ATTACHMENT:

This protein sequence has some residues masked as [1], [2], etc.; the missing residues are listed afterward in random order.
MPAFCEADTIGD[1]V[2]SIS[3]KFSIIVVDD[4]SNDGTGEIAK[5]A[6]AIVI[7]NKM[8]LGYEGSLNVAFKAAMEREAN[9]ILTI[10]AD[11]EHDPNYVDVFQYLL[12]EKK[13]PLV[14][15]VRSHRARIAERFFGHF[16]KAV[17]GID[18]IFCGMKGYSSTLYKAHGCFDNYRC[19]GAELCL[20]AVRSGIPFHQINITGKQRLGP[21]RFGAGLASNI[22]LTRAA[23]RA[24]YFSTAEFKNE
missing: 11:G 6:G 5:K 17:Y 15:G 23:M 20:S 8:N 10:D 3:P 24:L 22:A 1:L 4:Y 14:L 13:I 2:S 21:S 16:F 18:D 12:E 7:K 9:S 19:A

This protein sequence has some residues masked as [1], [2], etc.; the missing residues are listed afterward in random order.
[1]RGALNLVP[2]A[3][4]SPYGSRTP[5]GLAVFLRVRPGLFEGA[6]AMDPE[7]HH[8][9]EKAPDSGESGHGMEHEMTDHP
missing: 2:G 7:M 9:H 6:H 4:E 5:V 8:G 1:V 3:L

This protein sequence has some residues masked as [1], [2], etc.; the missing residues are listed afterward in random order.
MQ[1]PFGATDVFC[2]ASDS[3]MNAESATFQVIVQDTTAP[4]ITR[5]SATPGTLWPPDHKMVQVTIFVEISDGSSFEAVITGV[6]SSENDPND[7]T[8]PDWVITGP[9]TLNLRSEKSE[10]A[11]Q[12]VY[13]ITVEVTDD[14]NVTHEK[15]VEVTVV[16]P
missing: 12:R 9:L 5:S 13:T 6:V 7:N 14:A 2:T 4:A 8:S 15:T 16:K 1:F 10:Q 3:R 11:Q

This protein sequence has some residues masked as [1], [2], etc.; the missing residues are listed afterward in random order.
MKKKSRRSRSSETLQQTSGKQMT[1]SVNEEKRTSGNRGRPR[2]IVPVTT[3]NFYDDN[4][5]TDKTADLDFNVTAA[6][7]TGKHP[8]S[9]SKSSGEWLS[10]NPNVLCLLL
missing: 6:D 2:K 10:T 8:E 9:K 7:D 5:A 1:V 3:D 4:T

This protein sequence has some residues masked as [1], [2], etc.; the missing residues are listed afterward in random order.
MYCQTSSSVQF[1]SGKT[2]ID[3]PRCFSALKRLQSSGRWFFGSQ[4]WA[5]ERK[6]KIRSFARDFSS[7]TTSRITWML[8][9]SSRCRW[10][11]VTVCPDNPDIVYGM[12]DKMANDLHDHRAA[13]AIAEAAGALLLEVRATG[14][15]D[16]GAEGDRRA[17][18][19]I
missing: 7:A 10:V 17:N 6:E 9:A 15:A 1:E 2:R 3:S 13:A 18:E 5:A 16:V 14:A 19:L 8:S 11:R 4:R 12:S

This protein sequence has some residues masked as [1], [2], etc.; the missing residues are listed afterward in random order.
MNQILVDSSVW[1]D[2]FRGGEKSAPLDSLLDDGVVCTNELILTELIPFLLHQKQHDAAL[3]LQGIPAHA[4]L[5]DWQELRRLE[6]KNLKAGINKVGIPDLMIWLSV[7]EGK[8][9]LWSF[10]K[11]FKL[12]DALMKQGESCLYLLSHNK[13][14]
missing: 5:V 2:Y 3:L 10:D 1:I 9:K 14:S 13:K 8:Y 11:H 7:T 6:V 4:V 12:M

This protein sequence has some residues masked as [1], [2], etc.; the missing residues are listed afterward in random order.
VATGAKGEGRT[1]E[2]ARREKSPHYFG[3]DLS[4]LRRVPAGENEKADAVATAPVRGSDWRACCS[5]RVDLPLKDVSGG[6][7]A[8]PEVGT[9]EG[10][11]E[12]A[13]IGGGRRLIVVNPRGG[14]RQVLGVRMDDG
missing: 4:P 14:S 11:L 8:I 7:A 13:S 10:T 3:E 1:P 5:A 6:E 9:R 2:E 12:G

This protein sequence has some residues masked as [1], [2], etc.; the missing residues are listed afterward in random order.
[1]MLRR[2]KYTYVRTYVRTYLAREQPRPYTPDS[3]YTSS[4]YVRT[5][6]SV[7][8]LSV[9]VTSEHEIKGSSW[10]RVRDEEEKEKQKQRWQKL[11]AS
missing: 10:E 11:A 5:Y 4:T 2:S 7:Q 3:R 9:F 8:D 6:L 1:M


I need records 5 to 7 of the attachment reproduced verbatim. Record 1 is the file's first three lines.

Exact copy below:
This protein sequence has some residues masked as [1], [2], etc.; the missing residues are listed afterward in random order.
MYCQTSSSVQF[1]SGKT[2]ID[3]PRCFSALKRLQSSGRWFFGSQ[4]WA[5]ERK[6]KIRSFARDFSS[7]TTSRITWML[8][9]SSRCRW[10][11]VTVCPDNPDIVYGM[12]DKMANDLHDHRAA[13]AIAEAAGALLLEVRATG[14][15]D[16]GAEGDRRA[17][18][19]I
missing: 7:A 10:V 17:N 6:E 9:A 15:A 1:E 2:R 3:S 13:A 18:E 5:A 16:V 14:A 19:L 8:S 11:R 4:R 12:S

This protein sequence has some residues masked as [1], [2], etc.; the missing residues are listed afterward in random order.
MNQILVDSSVW[1]D[2]FRGGEKSAPLDSLLDDGVVCTNELILTELIPFLLHQKQHDAAL[3]LQGIPAHA[4]L[5]DWQELRRLE[6]KNLKAGINKVGIPDLMIWLSV[7]EGK[8][9]LWSF[10]K[11]FKL[12]DALMKQGESCLYLLSHNK[13][14]
missing: 5:V 2:Y 3:L 10:D 1:I 9:K 14:S 13:K 8:Y 11:H 7:T 6:V 4:V 12:M

This protein sequence has some residues masked as [1], [2], etc.; the missing residues are listed afterward in random order.
VATGAKGEGRT[1]E[2]ARREKSPHYFG[3]DLS[4]LRRVPAGENEKADAVATAPVRGSDWRACCS[5]RVDLPLKDVSGG[6][7]A[8]PEVGT[9]EG[10][11]E[12]A[13]IGGGRRLIVVNPRGG[14]RQVLGVRMDDG
missing: 4:P 14:S 11:L 8:I 7:A 13:S 10:T 3:E 1:P 5:A 6:E 9:R 2:E 12:G